Noise Is New York City's Biggest Civic Complaint. Researchers Are Trying To Help Turn It Down

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New York's biggest civic complaint is noise. And though the city's sounds are part of what makes life there unique, too much of it can be dangerous — affecting hearing, stress levels and more.

Now, a team of researchers at New York University, in collaboration with Ohio State University, are undertaking an initiative to learn how much noise there is, and what is causing it.

The project, called Sounds Of New York City (SONYC), involves placing sensors around the city to record 10-second sound clips. The audio is uploaded onto a website where citizen scientists can help identify them. SONYC also relies on artificial intelligence, as computers get better and better at identifying the sounds on their own. The goal is to help the city's Department of Environmental Protection mitigate against noise pollution.

Even though the sensors are 20 feet above the ground, "that gets us close enough" to monitor relevant noise, says NYU postdoctoral researcher Graham Dove.

"That's us up there," Dove says, indicating what looks like a black dot on top of a utility pole in Brooklyn. "If you come around to this side you can see where the microphone cover is, where the windshield is for the sensor and the little WiFi antenna."

The sensors capture a variety of sounds in just a few minutes: buses, sirens, street musicians. They're made in a lab at NYU's Center for Urban Progress, a spacious, glass-enclosed workshop where the sensors are made.

"We have a number of microphones, single-core computing board," Dove says, and then points to a toy fire truck, which he activates with a small button. "When we're demoing the abilities of the sensor, particularly the machine learning aspects of the sensor, our little fire truck comes in very useful."

And while playing with the fire trucks seems like a lighthearted endeavor, research scientist Mark Cartwright explains that at its core, the project is a serious one.

"The goal is to monitor, analyze and mitigate urban noise pollution," he says.

Ultimately, it will provide city agencies with information they can use to protect New Yorkers from excessive sound. And the dangers posed by noise can be significant.

"Some people have said noise is a silent killer, which is a weird way of saying it," Dove says. "Because it's the long-term damage of being exposed to loud noises kills the upper registers in your hearing. And so over time, it becomes harder to not only hear in terms of volume, but also make out in terms of clarity what people are saying conversation."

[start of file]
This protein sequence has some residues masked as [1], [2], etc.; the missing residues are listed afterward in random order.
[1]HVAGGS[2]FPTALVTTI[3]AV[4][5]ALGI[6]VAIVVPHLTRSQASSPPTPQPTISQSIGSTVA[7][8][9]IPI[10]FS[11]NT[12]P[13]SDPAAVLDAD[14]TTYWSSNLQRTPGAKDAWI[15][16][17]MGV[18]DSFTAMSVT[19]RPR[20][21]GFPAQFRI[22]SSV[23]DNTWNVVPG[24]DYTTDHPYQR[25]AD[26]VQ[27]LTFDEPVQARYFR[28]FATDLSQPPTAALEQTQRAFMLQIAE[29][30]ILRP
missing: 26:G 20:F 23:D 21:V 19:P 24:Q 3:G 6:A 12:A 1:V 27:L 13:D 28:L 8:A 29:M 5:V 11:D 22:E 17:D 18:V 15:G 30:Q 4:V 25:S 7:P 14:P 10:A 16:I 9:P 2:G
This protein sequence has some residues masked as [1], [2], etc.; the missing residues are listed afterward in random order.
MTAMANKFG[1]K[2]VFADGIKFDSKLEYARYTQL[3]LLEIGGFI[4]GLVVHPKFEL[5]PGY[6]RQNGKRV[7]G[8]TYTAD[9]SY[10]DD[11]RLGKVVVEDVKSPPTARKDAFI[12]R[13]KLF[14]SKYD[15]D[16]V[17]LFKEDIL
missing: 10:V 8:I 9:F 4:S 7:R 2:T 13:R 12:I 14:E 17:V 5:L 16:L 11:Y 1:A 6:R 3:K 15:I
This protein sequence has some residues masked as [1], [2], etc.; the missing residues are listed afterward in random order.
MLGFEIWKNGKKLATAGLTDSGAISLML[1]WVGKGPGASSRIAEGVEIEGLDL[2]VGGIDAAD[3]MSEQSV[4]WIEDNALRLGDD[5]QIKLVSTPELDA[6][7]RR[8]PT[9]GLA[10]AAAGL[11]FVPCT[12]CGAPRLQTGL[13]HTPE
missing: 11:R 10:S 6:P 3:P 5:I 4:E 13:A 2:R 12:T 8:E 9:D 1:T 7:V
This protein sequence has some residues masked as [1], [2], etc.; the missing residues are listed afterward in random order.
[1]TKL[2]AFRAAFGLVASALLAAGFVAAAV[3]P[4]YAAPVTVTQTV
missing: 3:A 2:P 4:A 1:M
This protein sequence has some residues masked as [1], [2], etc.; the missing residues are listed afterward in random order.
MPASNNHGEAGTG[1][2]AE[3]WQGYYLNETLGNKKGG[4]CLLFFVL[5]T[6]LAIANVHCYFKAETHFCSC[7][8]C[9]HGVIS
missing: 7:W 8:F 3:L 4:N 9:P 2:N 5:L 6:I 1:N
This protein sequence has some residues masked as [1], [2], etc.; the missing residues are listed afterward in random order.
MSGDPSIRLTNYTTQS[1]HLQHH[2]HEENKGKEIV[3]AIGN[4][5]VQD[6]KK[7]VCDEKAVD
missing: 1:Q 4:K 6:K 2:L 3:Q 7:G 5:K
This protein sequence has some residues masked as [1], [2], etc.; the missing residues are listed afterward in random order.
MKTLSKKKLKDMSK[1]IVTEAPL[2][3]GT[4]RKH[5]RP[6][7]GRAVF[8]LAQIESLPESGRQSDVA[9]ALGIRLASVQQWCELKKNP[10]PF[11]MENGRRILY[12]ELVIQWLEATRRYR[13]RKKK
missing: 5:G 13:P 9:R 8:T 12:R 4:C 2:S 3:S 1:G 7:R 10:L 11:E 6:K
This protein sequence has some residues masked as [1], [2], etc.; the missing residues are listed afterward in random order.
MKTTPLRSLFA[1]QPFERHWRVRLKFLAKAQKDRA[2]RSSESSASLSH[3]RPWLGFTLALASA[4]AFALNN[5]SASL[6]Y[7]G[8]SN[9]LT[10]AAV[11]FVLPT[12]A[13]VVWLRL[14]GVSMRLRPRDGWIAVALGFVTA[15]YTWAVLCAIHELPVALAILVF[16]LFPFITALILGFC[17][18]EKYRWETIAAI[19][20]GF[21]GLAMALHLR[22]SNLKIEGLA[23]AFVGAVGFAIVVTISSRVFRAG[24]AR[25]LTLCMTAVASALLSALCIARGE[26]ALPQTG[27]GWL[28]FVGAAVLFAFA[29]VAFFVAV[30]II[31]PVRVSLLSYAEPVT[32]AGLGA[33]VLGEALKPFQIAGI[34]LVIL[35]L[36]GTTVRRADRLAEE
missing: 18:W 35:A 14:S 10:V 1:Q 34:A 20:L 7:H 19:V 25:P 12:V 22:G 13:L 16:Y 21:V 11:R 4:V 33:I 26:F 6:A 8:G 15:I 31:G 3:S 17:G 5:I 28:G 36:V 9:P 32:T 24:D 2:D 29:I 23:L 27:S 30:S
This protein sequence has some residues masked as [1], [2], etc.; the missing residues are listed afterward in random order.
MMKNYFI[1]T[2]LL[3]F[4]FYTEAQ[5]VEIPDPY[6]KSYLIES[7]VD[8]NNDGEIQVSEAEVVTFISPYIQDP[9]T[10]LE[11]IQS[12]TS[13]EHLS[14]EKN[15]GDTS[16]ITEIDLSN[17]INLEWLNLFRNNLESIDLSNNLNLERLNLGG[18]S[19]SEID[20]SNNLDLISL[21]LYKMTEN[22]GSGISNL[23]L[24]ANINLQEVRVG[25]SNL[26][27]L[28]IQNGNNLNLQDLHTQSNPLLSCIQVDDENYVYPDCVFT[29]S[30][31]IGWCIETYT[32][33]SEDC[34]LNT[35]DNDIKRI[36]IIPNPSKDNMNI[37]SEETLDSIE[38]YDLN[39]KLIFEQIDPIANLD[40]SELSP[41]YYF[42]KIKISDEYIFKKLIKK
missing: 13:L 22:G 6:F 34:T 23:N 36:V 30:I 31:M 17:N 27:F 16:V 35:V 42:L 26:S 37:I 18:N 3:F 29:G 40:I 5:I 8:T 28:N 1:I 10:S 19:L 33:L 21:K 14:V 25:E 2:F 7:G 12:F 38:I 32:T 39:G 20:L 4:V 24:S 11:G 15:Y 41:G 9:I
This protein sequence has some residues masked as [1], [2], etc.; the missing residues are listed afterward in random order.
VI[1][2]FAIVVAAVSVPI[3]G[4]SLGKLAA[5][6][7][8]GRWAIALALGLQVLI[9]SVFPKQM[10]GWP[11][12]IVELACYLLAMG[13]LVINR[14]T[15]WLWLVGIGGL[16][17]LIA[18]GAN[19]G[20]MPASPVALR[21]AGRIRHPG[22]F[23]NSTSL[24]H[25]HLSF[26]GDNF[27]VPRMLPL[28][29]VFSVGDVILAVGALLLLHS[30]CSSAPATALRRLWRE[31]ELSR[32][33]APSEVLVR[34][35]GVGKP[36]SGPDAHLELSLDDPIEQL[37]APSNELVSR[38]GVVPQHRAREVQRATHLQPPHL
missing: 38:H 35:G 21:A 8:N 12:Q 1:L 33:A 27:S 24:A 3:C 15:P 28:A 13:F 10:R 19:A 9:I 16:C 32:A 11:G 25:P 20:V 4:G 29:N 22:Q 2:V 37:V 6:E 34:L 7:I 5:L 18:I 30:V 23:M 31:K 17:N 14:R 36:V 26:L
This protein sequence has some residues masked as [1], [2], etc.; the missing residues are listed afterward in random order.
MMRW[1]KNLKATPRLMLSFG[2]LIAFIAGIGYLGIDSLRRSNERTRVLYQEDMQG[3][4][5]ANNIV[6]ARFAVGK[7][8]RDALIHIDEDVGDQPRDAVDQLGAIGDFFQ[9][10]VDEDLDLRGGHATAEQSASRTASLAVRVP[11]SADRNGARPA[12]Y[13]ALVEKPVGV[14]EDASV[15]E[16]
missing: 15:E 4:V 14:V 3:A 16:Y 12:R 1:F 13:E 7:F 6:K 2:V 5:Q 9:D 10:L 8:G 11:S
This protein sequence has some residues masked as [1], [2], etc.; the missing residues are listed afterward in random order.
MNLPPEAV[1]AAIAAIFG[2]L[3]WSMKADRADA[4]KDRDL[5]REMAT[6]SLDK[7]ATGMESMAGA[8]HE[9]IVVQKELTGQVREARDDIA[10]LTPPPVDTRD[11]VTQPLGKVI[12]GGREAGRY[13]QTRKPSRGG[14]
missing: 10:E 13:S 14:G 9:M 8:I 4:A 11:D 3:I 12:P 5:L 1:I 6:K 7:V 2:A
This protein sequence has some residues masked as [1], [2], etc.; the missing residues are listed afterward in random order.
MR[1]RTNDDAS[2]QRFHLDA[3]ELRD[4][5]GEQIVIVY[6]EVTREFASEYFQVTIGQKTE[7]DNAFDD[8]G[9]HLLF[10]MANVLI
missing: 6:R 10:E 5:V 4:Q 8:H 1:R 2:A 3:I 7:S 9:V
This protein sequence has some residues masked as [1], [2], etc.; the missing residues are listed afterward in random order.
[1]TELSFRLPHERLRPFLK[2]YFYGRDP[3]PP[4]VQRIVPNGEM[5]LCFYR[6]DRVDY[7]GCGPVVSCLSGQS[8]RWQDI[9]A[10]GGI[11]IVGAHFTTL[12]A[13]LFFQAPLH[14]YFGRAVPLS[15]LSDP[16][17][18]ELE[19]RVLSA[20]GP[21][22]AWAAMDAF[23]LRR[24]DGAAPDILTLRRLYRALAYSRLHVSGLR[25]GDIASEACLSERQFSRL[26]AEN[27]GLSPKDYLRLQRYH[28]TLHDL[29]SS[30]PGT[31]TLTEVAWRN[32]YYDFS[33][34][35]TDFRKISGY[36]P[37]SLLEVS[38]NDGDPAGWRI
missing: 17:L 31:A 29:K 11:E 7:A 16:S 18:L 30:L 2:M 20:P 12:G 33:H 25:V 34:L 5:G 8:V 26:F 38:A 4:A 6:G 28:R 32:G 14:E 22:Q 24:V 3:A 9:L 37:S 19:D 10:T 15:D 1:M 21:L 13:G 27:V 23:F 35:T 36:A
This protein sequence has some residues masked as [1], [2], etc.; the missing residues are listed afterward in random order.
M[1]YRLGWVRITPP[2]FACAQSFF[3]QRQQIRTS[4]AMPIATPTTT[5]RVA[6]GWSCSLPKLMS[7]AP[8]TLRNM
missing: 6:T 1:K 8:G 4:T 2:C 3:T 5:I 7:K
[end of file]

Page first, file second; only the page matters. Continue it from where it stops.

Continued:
Noise can also cause hypertension, heart issues and stress, Dove says.

"It's the cumulative build-up of noise over time," he explains. "It's that at some point in time you can't get away from it."

The researchers explain that the 10-second recordings gleaned from the sensors are placed on a web platform called Zooniverse. Participating scientists log in, listen and label what they're hearing with pre-set tags, which are related to the New York City noise code — sounds deemed actionable by the city's Department of Environmental Protection.

Still, there's only so much the citizens can do. So far, there are about 130 million recordings, with only about 10,000 annotated. But those 10,000 help the SONYC computers learn to identify others.

Cartwright says he's hoping to have about 160,000 eventually annotated.

SONYC is actively looking for citizen scientists, particularly experts like construction workers who might know the difference between the sound of a backhoe and a pile driver. Less-skilled ears are needed for everyday sounds like "engine sounds and alert sounds, like sirens and honking and car alarms, and human sound in terms of shouting, and loud music from a car," Cartwright says.

Of course, the recordings raise issues of privacy, which Dove says he's eager to address.

"I think it's important at this point to say that the recordings we make are limited to 10 seconds that are not contiguous," he says. "We are not looking to build a rich picture of a particular location."

In other words, the researchers aren't using the sounds to spy on residents.

"That's entirely the word that we are trying not to say," Dove says. "We are definitely not spying."

He explains the project worked with independent consultants to make sure that the sensors could not pick up speech or recognize people.

"We are interested in noise at a more abstract level," Dove says. To prove this, he had one of his researchers stand under a noise sensor and shout the entire New York City noise code. The sensors couldn't pick up recognizable speech.

In a little office near the lab, Cartwright pulls out a laptop and plays some of the clips the sensors have recorded — a street cleaner, some kind of construction machinery. There are also online forums where the citizen scientists can chat with one another about what they're hearing.

Back outside at the sensor, nearly shouting to be heard, Cartwright and Dove reflect on how their quest for sound has shaped how they listen to and how they interact with sound.

"I'm pretty lucky in that the area I live in isn't that noisy, but when there are offensive sounds, I take note," Cartwright says. "I've reported things to 3-1-1, and I never did that before."

The researchers say they've started sharing the information with the New York City Department of Environmental Protection to help the agency get a better sense of sound in the city, so they can eventually implement policies to reduce it.

"It's changed the way I look at the city in that I now look for opportunities," Dove says, adding that when he comes across big construction sites on busy intersections "with a lot of beeping," his immediate thought is, "This would be a great place to put a sensor!"